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Baking Secrets: Milk Powder in Baking Instead of Milk?

Baking Secrets: Milk Powder in Baking Instead of Milk?

A baking secret that is much more common than it would first appear is using powdered milk in products such as food aid supplies, baked goods like bread, and even baby formula. If it is such a universally used product, there must be something that makes powdered milk better than liquid milk—but what?

Powdered milk is made by evaporating milk into a dry powder to preserve it. Thanks to it being a non-perishable product, storage and shipping are much lower in cost than the more perishable counterpart. This lack of expiry date makes it incredibly valuable to hikers, survival enthusiasts, and bakers alike.

Below, we’ll discuss all the ways you can use milk powder in baking as well as its benefits over liquid milk.

About Powdered Milk

Dry milk never expires; according to the FDA, powdered milk stored properly and unopened is useable for up to 10 years after its printed best buy date. For the avid baker, keeping dry milk on hand for baking needs can be much more convenient than milk that may go bad before its next use. Some bakers go as far as to say that using powdered milk in bread makes it fluffier than liquid milk.

Dry milk is made in two ways:

  • Drum dryers—the simplest and least expensive method
  • Spray dryers—more commonly used as they cause less heat damage

Both of these are common methods of heating the liquid dairy and drying them out into powdered milk as we know the product. By taking the moisture from the liquid milk, the product becomes virtually unperishable.

Best of all, dry milk doesn’t compromise the flavor of a recipe, making dry milk the best of all worlds: non-perishable, inexpensive, easy to use, and virtually the same as liquid milk in a recipe.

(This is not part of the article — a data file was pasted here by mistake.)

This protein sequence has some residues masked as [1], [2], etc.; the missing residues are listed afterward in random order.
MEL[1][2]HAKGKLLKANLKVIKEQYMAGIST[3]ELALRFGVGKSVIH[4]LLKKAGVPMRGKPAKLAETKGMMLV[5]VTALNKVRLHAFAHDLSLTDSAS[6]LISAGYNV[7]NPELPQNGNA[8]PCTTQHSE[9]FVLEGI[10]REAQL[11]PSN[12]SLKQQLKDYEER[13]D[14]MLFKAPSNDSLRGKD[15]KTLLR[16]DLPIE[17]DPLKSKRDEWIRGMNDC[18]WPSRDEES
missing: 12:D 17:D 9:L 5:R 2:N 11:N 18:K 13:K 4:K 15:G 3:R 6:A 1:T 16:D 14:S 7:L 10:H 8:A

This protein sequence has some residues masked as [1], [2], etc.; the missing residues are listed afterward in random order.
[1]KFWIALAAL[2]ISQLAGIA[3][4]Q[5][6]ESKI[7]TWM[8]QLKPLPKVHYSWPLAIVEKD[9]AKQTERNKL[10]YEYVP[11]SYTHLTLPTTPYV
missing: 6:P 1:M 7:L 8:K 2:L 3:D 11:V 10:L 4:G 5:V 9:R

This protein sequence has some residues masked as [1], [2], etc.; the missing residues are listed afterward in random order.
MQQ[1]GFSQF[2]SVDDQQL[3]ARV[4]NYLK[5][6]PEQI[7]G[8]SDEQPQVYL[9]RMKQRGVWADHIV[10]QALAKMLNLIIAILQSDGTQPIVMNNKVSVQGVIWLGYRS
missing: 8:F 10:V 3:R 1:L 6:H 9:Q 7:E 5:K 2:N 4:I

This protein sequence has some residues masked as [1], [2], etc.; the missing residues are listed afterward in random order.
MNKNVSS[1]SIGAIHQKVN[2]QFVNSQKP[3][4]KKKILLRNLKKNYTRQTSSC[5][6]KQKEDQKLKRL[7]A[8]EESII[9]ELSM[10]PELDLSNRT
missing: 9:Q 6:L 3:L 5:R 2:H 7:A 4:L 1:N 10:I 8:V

Why Use Powdered Milk?

Powdered milk is versatile and has an incredibly long shelf life. This combination makes it an incredibly cost-effective substitute for liquid milk in baking, cooking, and other uses. Using powdered milk can save space in the fridge when you have big baking plans coming up, and it has an impressive list of uses for cooks and bakers.

Additionally, thanks to its inexpensive transportation and storage, dry milk is also cost-effective to purchase as it’s inexpensive for manufactures to get it to their destination.

Powdered milk can be used in baked goods, soups, hot chocolates, to improve the color of sauces and evening out the flavor of certain foods. It’s incredibly versatile, making it easy to argue the need for powdered milk for serious bakers and cooks.

Is Powdered Milk Just as Good as Liquid?

In terms of the proteins, calcium, and nutrients in liquid milk, powdered milk is pretty similar. However, there have been claims that powdered milk contains some dangerous cholesterol called oxidized cholesterol. Though it does indeed contain this cholesterol, the truth is there aren’t any studies that clearly state or identify oxidized cholesterol as a health risk or not. However, if this is a concern, know that low-fat and nonfat powdered milk greatly refuses the intake of cholesterol and fat.

What Can You Make Using Powdered Milk?